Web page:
# 6-manifolds: 1-connected

## 1 Introduction

Let $\mathcal{M}_6^\Cat$$\newcommand{\Z}{\mathbb{Z}} \newcommand{\R}{\mathbb{R}} \newcommand{\C}{\mathbb{C}} \newcommand{\N}{\mathbb{N}} \newcommand{\Q}{\mathbb{Q}} \newcommand{\F}{\mathbb{F}} \newcommand{\bZ}{\mathbb{Z}} \newcommand{\bR}{\mathbb{R}} \newcommand{\bC}{\mathbb{C}} \newcommand{\bH}{\mathbb{H}} \newcommand{\bQ}{\mathbb{Q}} \newcommand{\bF}{\mathbb{F}} \newcommand{\bN}{\mathbb{N}} \DeclareMathOperator\id{id} % identity map \DeclareMathOperator\Sq{Sq} % Steenrod squares \DeclareMathOperator\Homeo{Homeo} % group of homeomorphisms of a topoloical space \DeclareMathOperator\Diff{Diff} % group of diffeomorphisms of a smooth manifold \DeclareMathOperator\SDiff{SDiff} % diffeomorphism under some constraint \DeclareMathOperator\Hom{Hom} % homomrphism group \DeclareMathOperator\End{End} % endomorphism group \DeclareMathOperator\Aut{Aut} % automorphism group \DeclareMathOperator\Inn{Inn} % inner automorphisms \DeclareMathOperator\Out{Out} % outer automorphism group \DeclareMathOperator\vol{vol} % volume \newcommand{\GL}{\text{GL}} % general linear group \newcommand{\SL}{\text{SL}} % special linear group \newcommand{\SO}{\text{SO}} % special orthogonal group \newcommand{\O}{\text{O}} % orthogonal group \newcommand{\SU}{\text{SU}} % special unitary group \newcommand{\Spin}{\text{Spin}} % Spin group \newcommand{\RP}{\Rr\mathrm P} % real projective space \newcommand{\CP}{\Cc\mathrm P} % complex projective space \newcommand{\HP}{\Hh\mathrm P} % quaternionic projective space \newcommand{\Top}{\mathrm{Top}} % topological category \newcommand{\PL}{\mathrm{PL}} % piecewise linear category \newcommand{\Cat}{\mathrm{Cat}} % any category \newcommand{\KS}{\text{KS}} % Kirby-Siebenmann class \newcommand{\Hud}{\text{Hud}} % Hudson torus \newcommand{\Ker}{\text{Ker}} % Kernel \newcommand{\underbar}{\underline} %Classifying Spaces for Families of Subgroups \newcommand{\textup}{\text} \newcommand{\sp}{^}\mathcal{M}_6^\Cat$ be the set of $\Cat$$\Cat$ isomorphism classes of closed oriented simply connected 6-dimensional $\Cat$$\Cat$-manifolds, where $\Cat$$\Cat$ stands for $\Diff$$\Diff$ (smooth manifolds), $\PL$$\PL$ (piecewise linear manifolds) or $\Top$$\Top$ (topological manifolds). On this page we describe the results of calculation of the sets $\mathcal{M}_6^{\textup{Diff}}$$\mathcal{M}_6^{\textup{Diff}}$ and $\mathcal{M}_6^{\textup{Top}}$$\mathcal{M}_6^{\textup{Top}}$ begun by [Smale1962], extended in [Wall1966], [Jupp1973] and [Zhubr1975], and finally completed in [Zhubr2000]. An excellent summary for the torsion-free case (for those $M\in\mathcal{M}_6^{\textup{Diff}}$$M\in\mathcal{M}_6^{\textup{Diff}}$ with $\textup{Tors} H_2(M)=0$$\textup{Tors} H_2(M)=0$) may be found in [Okonek&Van de Ven1995, Section 1]. For the case $H_2(M)=0$$H_2(M)=0$ see 6-manifolds:2-connected.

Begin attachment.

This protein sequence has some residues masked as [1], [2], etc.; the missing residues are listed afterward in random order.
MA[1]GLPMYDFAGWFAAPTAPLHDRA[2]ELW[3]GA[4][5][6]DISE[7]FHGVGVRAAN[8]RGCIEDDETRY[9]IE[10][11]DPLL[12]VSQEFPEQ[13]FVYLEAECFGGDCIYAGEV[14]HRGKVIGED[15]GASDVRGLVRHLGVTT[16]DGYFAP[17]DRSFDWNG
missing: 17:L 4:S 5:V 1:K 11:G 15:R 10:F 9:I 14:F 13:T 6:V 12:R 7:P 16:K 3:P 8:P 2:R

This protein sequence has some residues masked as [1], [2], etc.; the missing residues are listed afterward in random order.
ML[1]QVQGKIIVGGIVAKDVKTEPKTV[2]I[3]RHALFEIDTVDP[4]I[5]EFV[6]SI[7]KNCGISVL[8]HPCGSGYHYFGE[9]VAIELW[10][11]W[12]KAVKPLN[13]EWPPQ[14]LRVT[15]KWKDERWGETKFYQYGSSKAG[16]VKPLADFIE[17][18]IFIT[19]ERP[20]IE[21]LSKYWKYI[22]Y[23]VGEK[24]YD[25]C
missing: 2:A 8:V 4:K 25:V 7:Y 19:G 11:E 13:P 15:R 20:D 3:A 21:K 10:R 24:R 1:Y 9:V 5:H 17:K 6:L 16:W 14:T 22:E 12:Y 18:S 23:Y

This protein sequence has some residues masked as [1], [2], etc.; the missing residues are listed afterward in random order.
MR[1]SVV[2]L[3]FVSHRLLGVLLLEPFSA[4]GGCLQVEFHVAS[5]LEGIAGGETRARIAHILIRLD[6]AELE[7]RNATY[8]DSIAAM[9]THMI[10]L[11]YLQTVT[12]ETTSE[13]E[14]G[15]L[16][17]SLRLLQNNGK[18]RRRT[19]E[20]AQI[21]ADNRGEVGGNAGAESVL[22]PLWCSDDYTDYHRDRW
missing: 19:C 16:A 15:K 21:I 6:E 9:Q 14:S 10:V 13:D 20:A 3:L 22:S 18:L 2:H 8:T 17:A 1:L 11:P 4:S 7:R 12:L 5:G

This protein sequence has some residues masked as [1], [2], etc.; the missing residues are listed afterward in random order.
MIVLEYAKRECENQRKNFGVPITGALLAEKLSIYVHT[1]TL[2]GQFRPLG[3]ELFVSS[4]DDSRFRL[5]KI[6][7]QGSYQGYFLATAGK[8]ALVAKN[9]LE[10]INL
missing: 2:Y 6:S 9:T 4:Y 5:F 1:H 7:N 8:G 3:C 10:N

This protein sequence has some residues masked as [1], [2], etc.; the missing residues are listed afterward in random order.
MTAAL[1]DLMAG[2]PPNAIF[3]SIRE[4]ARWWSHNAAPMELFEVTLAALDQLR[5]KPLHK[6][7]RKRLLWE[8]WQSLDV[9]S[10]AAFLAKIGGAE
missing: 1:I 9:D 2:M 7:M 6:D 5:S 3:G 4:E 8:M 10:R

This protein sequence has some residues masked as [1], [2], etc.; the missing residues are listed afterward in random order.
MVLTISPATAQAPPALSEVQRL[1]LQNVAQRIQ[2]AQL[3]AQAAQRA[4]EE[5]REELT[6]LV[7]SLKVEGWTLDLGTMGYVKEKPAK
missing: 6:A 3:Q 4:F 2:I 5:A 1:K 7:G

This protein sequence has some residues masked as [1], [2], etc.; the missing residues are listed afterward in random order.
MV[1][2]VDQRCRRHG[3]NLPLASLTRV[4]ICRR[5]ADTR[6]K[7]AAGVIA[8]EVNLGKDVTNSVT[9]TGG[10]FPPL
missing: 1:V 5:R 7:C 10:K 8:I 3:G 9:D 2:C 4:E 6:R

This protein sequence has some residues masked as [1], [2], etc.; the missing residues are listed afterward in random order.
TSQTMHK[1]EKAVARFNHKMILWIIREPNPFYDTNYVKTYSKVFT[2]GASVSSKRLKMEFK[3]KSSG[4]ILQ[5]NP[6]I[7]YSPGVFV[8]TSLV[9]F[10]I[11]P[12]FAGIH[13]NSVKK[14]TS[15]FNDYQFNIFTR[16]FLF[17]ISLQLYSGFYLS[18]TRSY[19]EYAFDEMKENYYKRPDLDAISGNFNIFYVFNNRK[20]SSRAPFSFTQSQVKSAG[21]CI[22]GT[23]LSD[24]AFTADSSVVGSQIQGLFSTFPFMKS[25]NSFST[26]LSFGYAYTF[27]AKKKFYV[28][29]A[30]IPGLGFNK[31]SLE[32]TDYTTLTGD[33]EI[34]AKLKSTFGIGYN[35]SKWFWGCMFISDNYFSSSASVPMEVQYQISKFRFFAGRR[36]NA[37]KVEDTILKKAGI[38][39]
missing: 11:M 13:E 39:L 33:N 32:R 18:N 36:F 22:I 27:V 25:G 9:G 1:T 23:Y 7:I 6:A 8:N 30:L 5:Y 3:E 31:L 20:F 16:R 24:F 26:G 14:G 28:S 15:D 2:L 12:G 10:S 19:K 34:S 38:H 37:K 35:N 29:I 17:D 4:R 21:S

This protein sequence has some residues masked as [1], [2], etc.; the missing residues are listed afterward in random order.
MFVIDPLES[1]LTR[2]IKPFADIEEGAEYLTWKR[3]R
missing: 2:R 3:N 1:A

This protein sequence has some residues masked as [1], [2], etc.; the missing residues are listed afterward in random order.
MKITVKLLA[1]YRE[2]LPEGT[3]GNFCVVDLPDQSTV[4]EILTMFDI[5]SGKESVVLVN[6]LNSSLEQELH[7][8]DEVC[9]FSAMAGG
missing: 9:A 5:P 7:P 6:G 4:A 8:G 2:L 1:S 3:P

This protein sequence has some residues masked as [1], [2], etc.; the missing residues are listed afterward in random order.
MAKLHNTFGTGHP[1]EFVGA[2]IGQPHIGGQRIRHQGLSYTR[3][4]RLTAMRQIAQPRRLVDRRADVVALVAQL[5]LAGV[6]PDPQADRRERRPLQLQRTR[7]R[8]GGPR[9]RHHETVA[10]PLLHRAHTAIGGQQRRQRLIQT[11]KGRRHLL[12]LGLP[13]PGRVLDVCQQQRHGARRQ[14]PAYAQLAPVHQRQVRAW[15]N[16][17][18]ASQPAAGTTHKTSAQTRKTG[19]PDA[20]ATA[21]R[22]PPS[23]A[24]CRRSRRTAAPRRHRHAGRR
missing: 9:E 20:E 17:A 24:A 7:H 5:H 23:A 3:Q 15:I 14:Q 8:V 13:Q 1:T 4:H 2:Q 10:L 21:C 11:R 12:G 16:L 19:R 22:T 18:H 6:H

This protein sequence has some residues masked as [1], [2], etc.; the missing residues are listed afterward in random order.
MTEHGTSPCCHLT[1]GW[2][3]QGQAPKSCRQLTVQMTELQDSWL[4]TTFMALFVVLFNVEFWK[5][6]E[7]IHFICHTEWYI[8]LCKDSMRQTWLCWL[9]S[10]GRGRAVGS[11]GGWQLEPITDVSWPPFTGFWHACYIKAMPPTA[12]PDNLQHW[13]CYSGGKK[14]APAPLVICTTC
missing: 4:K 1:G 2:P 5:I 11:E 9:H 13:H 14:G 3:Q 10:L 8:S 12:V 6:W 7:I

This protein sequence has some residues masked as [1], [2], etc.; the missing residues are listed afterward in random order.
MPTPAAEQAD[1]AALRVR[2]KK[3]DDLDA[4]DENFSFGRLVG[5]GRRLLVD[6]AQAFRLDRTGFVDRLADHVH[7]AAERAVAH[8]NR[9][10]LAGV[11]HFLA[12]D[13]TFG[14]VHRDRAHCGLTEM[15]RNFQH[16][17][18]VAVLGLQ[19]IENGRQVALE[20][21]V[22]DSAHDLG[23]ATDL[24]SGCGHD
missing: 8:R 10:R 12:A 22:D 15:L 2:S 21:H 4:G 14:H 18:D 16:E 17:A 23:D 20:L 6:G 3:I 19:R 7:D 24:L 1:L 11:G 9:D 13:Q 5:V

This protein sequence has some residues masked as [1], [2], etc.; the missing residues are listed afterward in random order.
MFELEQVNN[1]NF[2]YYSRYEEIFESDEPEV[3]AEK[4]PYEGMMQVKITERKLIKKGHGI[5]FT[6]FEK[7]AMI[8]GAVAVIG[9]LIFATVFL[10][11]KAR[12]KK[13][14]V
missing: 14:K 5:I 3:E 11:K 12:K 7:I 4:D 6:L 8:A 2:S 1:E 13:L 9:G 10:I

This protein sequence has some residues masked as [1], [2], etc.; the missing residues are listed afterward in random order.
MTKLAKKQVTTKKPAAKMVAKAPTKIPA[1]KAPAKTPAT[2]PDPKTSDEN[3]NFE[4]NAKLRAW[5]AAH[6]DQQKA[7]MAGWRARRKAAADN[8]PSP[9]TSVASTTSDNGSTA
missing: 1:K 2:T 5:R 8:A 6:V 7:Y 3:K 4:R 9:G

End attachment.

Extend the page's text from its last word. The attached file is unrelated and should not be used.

Remark 1.1.

1. The sets $\mathcal{M}_6^{\textup{Diff}}$$\mathcal{M}_6^{\textup{Diff}}$ and $\mathcal{M}_6^\PL$$\mathcal{M}_6^\PL$ are actually the same (as Wall points out in [Wall1966]): by Whitehead triangulation theorem we have the canonical forgetting map $\mathcal{M}_6^{\textup{Diff}}\to\mathcal{M}_6^\PL$$\mathcal{M}_6^{\textup{Diff}}\to\mathcal{M}_6^\PL$; by smoothing theory and the fact that $\PL/O$$\PL/O$ is $6$$6$-connected, this is a bijection.
2. The forgetting map $\mathcal{M}_6^{\textup{Diff}}\to\mathcal{M}_6^{\textup{Top}}$$\mathcal{M}_6^{\textup{Diff}}\to\mathcal{M}_6^{\textup{Top}}$ is injective: this follows from classification results below. Thus $\mathcal{M}_6^{\textup{Diff}}$$\mathcal{M}_6^{\textup{Diff}}$ can be viewed as a subset of $\mathcal{M}_6^{\textup{Top}}$$\mathcal{M}_6^{\textup{Top}}$ (determined by the equation $\Delta=0$$\Delta=0$, where $\Delta$$\Delta$ is the Kirby-Siebenmann triangulation class). In what follows, we abbreviate $\mathcal{M}_6^{\textup{Top}}$$\mathcal{M}_6^{\textup{Top}}$ to just $\mathcal{M}_6$$\mathcal{M}_6$.

## 2 Classification

### 2.1 Notation

The standard projections $\Zz/{mn}\to\Zz/n$$\Zz/{mn}\to\Zz/n$ are denoted by $\rho_n$$\rho_n$, the standard injections $\Zz/m\to\Zz/{mn}$$\Zz/m\to\Zz/{mn}$ by $i_n$$i_n$ (here $m$$m$ may equal $\infty$$\infty$, in which case $\rho_n:\Zz\to\Zz/n$$\rho_n:\Zz\to\Zz/n$ is the reduction modulo $n$$n$, while $i_n:\Zz\to\Zz$$i_n:\Zz\to\Zz$ is the multiplication by $n$$n$). By $P$$P$ we denote the (non-stable) cohomology operation Pontryagin square´´

$\displaystyle H^{2i}(X;\,\Zz/2^m)\to H^{4i}(X;\,\Zz/2^{m+1}) \text{ with } i,m\ge1.$

It is known that (with the same $m$$m$) the following equalities hold: $\rho_{2^m}P(x)=x^2$$\rho_{2^m}P(x)=x^2$ and $P(x+y)=P(x)+P(y)+i_2xy$$P(x+y)=P(x)+P(y)+i_2xy$. There exists also the Pontryagin cube´´

$\displaystyle P_3:H^{2i}(X;\,\Zz/3^m)\to H^{6i}(X;\,\Zz/3^{m+1})$

and generally the Pontryagin $p$$p$-th power´´ for every prime $p$$p$ [Thomas1956] (here we only need $p=2$$p=2$ and $p=3$$p=3$).

### 2.2 Classical invariants

Let $M$$M$ be a closed oriented simply connected 6-manifold ($M\in\mathcal{M}_6$$M\in\mathcal{M}_6$ for short). Our first two invariants determine the (additive) homology structure of $M$$M$:

• $b=b_2(M)\in2\Zz$$b=b_2(M)\in2\Zz$ - the 3-dimensional Betty number,
• $G=H_2(M)$$G=H_2(M)$ - the 2-dimensional homology group.

Next, we consider the characteristic classes:

• $w=w_2(M)\in H^2(M;\,\Zz/2)=\Hom(G,\Zz/2)$$w=w_2(M)\in H^2(M;\,\Zz/2)=\Hom(G,\Zz/2)$ - the second Stiefel-Whitney class;
• $p=p_1(M)\in H^4(M)=G$$p=p_1(M)\in H^4(M)=G$ - the first Pontryagin class (in view of Poincaré duality, we will freely use such identifications as $H^4(M)=H_2(M)=G$$H^4(M)=H_2(M)=G$ etc.);
• $\Delta=\KS(M)\in H^4(M;\,\Zz/2)=G/2G$$\Delta=\KS(M)\in H^4(M;\,\Zz/2)=G/2G$ -the Kirby-Siebenmann class (obstruction to smoothing the $\Top$$\Top$-manifold $M$$M$).